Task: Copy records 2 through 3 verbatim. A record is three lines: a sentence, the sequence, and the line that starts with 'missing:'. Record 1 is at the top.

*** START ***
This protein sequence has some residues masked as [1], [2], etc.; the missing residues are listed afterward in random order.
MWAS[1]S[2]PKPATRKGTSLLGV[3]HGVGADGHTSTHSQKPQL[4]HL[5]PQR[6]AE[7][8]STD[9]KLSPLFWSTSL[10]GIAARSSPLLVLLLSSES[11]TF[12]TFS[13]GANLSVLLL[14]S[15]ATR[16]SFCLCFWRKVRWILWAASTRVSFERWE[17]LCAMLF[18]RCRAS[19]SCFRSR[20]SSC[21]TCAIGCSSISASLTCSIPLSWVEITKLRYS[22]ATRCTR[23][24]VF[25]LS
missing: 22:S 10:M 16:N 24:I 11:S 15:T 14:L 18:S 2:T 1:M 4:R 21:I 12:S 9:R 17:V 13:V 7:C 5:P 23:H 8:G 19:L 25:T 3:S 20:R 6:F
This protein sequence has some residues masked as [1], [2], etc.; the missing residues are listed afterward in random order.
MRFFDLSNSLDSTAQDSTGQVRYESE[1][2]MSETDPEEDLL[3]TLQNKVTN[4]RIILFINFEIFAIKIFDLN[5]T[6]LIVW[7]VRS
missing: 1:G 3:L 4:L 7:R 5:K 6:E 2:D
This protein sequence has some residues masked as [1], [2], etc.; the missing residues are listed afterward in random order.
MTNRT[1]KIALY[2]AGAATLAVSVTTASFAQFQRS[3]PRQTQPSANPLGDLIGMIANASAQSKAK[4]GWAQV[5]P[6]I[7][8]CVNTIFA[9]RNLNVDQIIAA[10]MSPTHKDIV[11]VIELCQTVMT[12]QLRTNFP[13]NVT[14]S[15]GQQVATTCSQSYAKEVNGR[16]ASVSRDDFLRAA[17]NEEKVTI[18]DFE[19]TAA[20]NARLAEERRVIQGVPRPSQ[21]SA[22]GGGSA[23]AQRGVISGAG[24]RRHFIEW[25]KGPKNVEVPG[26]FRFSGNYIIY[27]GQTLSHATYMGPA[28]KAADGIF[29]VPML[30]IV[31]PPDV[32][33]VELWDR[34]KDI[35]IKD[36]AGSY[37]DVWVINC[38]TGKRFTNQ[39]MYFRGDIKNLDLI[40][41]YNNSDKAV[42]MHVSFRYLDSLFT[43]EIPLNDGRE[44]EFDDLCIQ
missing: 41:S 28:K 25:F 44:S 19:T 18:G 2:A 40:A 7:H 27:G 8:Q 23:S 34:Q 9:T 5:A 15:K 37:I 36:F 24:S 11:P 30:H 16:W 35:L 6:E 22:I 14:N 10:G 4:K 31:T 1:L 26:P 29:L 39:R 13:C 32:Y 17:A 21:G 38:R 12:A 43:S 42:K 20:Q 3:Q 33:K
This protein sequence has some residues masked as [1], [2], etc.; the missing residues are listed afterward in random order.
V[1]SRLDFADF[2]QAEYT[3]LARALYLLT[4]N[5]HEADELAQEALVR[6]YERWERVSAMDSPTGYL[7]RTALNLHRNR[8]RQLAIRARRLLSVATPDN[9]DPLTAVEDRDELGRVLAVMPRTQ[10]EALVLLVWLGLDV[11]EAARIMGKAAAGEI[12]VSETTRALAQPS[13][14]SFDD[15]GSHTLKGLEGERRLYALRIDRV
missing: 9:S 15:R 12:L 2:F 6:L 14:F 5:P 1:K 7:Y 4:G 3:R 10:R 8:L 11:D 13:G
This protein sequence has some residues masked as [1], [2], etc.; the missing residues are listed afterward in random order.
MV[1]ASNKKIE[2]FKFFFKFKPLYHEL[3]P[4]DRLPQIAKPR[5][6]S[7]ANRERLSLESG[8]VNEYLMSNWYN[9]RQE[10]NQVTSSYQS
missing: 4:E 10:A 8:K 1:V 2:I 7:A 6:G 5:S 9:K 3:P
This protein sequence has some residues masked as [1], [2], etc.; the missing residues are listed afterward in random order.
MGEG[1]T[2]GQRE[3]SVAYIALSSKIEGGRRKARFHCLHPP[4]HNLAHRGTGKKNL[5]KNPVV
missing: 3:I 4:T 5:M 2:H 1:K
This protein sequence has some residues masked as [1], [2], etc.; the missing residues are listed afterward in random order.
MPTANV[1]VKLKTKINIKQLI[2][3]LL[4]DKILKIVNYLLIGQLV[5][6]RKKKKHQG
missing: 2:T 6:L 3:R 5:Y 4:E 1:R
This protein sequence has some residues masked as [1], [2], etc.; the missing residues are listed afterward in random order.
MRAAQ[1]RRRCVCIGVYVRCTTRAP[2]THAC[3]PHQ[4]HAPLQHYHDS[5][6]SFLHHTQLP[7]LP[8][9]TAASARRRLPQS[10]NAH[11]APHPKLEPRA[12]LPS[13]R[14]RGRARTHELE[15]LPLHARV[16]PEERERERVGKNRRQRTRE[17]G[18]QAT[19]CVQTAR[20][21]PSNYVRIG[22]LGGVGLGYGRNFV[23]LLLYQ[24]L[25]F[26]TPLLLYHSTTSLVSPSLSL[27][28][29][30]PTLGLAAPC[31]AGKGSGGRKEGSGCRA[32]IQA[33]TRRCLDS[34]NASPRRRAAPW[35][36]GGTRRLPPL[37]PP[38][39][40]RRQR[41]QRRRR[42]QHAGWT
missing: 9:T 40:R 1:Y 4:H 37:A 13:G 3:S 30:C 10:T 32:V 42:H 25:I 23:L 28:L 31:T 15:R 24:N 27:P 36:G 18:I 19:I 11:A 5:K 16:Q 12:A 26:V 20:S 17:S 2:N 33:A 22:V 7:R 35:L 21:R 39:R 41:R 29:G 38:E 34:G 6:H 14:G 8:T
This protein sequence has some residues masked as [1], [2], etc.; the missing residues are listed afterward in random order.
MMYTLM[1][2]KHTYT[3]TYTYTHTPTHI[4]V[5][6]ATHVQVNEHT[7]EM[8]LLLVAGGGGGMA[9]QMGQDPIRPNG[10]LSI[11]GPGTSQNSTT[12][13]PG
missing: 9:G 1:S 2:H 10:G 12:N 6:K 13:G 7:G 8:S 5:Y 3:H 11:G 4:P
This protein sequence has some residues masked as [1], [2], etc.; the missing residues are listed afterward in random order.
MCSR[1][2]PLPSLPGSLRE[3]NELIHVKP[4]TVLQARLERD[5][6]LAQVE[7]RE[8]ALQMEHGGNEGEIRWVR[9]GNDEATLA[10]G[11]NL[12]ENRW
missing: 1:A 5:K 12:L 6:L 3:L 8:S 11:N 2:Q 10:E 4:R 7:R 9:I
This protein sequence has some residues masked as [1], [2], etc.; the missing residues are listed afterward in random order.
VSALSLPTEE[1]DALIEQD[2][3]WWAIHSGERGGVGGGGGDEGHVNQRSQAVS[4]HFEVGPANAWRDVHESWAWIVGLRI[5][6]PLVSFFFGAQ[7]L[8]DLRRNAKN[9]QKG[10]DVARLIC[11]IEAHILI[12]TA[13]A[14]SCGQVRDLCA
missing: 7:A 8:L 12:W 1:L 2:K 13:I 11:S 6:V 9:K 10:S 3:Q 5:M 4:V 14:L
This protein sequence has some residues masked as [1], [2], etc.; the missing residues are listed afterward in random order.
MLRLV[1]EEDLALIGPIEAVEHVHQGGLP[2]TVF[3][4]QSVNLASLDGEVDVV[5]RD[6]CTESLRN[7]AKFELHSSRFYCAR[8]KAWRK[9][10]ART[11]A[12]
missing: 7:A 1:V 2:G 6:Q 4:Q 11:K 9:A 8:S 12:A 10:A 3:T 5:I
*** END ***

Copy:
This protein sequence has some residues masked as [1], [2], etc.; the missing residues are listed afterward in random order.
MRFFDLSNSLDSTAQDSTGQVRYESE[1][2]MSETDPEEDLL[3]TLQNKVTN[4]RIILFINFEIFAIKIFDLN[5]T[6]LIVW[7]VRS
missing: 1:G 3:L 4:L 7:R 5:K 6:E 2:D
This protein sequence has some residues masked as [1], [2], etc.; the missing residues are listed afterward in random order.
MTNRT[1]KIALY[2]AGAATLAVSVTTASFAQFQRS[3]PRQTQPSANPLGDLIGMIANASAQSKAK[4]GWAQV[5]P[6]I[7][8]CVNTIFA[9]RNLNVDQIIAA[10]MSPTHKDIV[11]VIELCQTVMT[12]QLRTNFP[13]NVT[14]S[15]GQQVATTCSQSYAKEVNGR[16]ASVSRDDFLRAA[17]NEEKVTI[18]DFE[19]TAA[20]NARLAEERRVIQGVPRPSQ[21]SA[22]GGGSA[23]AQRGVISGAG[24]RRHFIEW[25]KGPKNVEVPG[26]FRFSGNYIIY[27]GQTLSHATYMGPA[28]KAADGIF[29]VPML[30]IV[31]PPDV[32][33]VELWDR[34]KDI[35]IKD[36]AGSY[37]DVWVINC[38]TGKRFTNQ[39]MYFRGDIKNLDLI[40][41]YNNSDKAV[42]MHVSFRYLDSLFT[43]EIPLNDGRE[44]EFDDLCIQ
missing: 41:S 28:K 25:F 44:S 19:T 18:G 2:A 40:A 7:H 27:G 8:Q 23:S 34:Q 9:T 5:A 15:K 37:I 36:F 24:S 11:P 30:H 16:W 35:L 6:E 22:I 14:N 10:G 4:K 31:T 1:L 26:P 29:L 39:R 13:C 32:Y 17:A 21:G 38:R 12:A 43:S 42:K 20:Q 3:Q 33:K